An all-electric car-sharing scheme in London is being scrapped next month in a setback to the capital’s ambitions to get more polluting vehicles off the road.
French-owned Bluecity, which ran a fleet of distinctive red battery-powered cars, said its £5-per-half hour service was no longer financially viable after it secured deals with only three London councils. It will officially shut down on February 10.
A second car-sharing club, German-owned DriveNow, is pulling out of London at the end of next month. It operated 130 electric BMW i3 cars out of a total fleet of more than 700 vehicles.
Both services were “point to point”, allowing drivers to pick cars up, drive to anywhere in London and leave them there, in theory making it more flexible.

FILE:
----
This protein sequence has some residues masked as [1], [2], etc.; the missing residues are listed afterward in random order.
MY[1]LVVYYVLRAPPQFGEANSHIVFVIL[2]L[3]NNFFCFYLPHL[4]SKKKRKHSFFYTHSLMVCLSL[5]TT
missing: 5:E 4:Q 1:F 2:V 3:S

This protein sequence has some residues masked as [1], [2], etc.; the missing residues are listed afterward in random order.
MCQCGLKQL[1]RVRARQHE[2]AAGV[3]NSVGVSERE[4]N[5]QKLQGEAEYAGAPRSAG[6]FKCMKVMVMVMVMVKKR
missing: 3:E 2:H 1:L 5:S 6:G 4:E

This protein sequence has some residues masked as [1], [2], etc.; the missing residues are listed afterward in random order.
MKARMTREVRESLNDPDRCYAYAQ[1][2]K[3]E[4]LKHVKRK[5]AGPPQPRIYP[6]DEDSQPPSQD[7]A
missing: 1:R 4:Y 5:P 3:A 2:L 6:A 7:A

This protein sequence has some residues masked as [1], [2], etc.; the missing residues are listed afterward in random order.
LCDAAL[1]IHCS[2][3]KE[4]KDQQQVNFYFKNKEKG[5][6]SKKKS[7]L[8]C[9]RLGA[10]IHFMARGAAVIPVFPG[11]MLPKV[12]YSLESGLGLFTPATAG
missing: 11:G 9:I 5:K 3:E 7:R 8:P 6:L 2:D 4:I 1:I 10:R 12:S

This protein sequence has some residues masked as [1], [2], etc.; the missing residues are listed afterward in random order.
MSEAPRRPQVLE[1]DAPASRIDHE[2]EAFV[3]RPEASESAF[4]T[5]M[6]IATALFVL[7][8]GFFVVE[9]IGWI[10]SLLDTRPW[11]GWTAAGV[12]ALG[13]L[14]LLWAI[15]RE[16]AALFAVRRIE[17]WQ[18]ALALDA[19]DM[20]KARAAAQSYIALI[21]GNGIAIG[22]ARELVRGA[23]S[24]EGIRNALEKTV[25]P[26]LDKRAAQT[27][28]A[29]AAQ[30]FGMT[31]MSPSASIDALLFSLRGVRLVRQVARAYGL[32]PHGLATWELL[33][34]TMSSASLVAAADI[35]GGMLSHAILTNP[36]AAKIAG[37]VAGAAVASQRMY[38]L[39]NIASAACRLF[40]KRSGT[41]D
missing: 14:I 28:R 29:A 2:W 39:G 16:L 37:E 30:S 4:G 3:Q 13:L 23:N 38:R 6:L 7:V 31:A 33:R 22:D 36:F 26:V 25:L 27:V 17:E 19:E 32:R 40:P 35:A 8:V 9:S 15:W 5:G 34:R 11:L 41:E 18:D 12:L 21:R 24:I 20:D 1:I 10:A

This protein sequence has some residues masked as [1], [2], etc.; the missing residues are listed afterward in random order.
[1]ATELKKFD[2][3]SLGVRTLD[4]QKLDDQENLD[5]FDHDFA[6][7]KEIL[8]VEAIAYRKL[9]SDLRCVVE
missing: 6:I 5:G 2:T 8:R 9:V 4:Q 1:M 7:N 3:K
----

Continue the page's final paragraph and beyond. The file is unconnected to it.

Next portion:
However, they were plagued by disappointing take-up and the bureaucratic obstacle course of dealing with 33 local authorities.
Bluecity, owned by the Parisian conglomerate Bolloré, was launched in Hammersmith & Fulham in April 2017. At the time the company, which operated the similar but now defunct Autolib scheme in Paris, said it planned to make 3,000 cars available in London.
In a statement today a Bolloré spokesman said: “Our mission has always been to deliver a smart and sustainable EV [electric vehicle] infrastructure whilst encouraging EV uptake across London.
Due to the limited size of the network and the competitive environment, we have taken the difficult decision to close
Spokesman for Bolloré, owner of Bluecity
“Due to the limited size of the network and the competitive environment, we have taken the difficult decision to close the Bluecity car-sharing service.”